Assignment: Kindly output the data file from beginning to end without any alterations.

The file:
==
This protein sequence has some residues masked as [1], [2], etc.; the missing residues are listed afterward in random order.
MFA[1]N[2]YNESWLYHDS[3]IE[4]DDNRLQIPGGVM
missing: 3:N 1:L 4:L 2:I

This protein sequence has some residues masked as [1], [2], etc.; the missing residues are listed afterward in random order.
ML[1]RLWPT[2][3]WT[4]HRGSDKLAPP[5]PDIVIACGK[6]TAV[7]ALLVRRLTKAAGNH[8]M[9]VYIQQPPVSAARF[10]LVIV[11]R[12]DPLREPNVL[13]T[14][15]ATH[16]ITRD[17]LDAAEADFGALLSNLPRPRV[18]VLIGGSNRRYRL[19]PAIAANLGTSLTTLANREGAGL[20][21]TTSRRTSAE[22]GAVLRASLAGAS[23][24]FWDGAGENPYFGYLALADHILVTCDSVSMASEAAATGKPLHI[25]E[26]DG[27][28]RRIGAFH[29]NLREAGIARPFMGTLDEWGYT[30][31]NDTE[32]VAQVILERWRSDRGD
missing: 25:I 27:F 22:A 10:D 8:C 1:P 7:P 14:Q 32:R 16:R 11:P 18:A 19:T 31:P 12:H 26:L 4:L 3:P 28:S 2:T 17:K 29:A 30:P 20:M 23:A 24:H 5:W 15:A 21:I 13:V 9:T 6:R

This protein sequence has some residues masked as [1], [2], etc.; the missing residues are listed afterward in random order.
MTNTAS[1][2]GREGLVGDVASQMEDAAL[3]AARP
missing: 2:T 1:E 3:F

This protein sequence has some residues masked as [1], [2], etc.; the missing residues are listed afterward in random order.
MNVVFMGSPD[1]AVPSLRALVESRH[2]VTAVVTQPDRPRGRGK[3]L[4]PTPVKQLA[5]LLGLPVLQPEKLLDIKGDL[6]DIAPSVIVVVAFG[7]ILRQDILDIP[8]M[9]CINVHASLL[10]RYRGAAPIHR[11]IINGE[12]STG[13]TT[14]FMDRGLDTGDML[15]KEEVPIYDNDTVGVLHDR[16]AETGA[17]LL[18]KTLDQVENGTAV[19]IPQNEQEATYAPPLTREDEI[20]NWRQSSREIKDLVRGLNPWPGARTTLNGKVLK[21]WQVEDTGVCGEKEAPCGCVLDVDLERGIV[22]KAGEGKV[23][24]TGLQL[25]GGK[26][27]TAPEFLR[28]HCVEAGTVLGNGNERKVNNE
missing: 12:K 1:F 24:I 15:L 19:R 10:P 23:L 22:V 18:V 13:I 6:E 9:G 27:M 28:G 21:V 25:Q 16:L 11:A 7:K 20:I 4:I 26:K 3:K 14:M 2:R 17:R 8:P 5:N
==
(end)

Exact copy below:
This protein sequence has some residues masked as [1], [2], etc.; the missing residues are listed afterward in random order.
MFA[1]N[2]YNESWLYHDS[3]IE[4]DDNRLQIPGGVM
missing: 3:N 1:L 4:L 2:I

This protein sequence has some residues masked as [1], [2], etc.; the missing residues are listed afterward in random order.
ML[1]RLWPT[2][3]WT[4]HRGSDKLAPP[5]PDIVIACGK[6]TAV[7]ALLVRRLTKAAGNH[8]M[9]VYIQQPPVSAARF[10]LVIV[11]R[12]DPLREPNVL[13]T[14][15]ATH[16]ITRD[17]LDAAEADFGALLSNLPRPRV[18]VLIGGSNRRYRL[19]PAIAANLGTSLTTLANREGAGL[20][21]TTSRRTSAE[22]GAVLRASLAGAS[23][24]FWDGAGENPYFGYLALADHILVTCDSVSMASEAAATGKPLHI[25]E[26]DG[27][28]RRIGAFH[29]NLREAGIARPFMGTLDEWGYT[30][31]NDTE[32]VAQVILERWRSDRGD
missing: 25:I 27:F 22:A 10:D 8:C 1:P 7:P 14:Q 32:R 16:R 11:P 18:A 19:T 31:P 12:H 26:L 4:L 3:P 28:S 2:T 17:K 29:A 30:P 20:M 23:A 24:H 5:W 15:A 21:I 13:V 9:T 6:R

This protein sequence has some residues masked as [1], [2], etc.; the missing residues are listed afterward in random order.
MTNTAS[1][2]GREGLVGDVASQMEDAAL[3]AARP
missing: 2:T 1:E 3:F

This protein sequence has some residues masked as [1], [2], etc.; the missing residues are listed afterward in random order.
MNVVFMGSPD[1]AVPSLRALVESRH[2]VTAVVTQPDRPRGRGK[3]L[4]PTPVKQLA[5]LLGLPVLQPEKLLDIKGDL[6]DIAPSVIVVVAFG[7]ILRQDILDIP[8]M[9]CINVHASLL[10]RYRGAAPIHR[11]IINGE[12]STG[13]TT[14]FMDRGLDTGDML[15]KEEVPIYDNDTVGVLHDR[16]AETGA[17]LL[18]KTLDQVENGTAV[19]IPQNEQEATYAPPLTREDEI[20]NWRQSSREIKDLVRGLNPWPGARTTLNGKVLK[21]WQVEDTGVCGEKEAPCGCVLDVDLERGIV[22]KAGEGKV[23][24]TGLQL[25]GGK[26][27]TAPEFLR[28]HCVEAGTVLGNGNERKVNNE
missing: 12:K 1:F 24:I 15:L 19:R 10:P 23:L 22:V 18:V 13:I 6:E 9:G 27:M 28:G 21:V 25:Q 16:L 11:A 7:K 20:I 4:I 26:K 3:K 14:M 2:R 17:R 8:P 5:N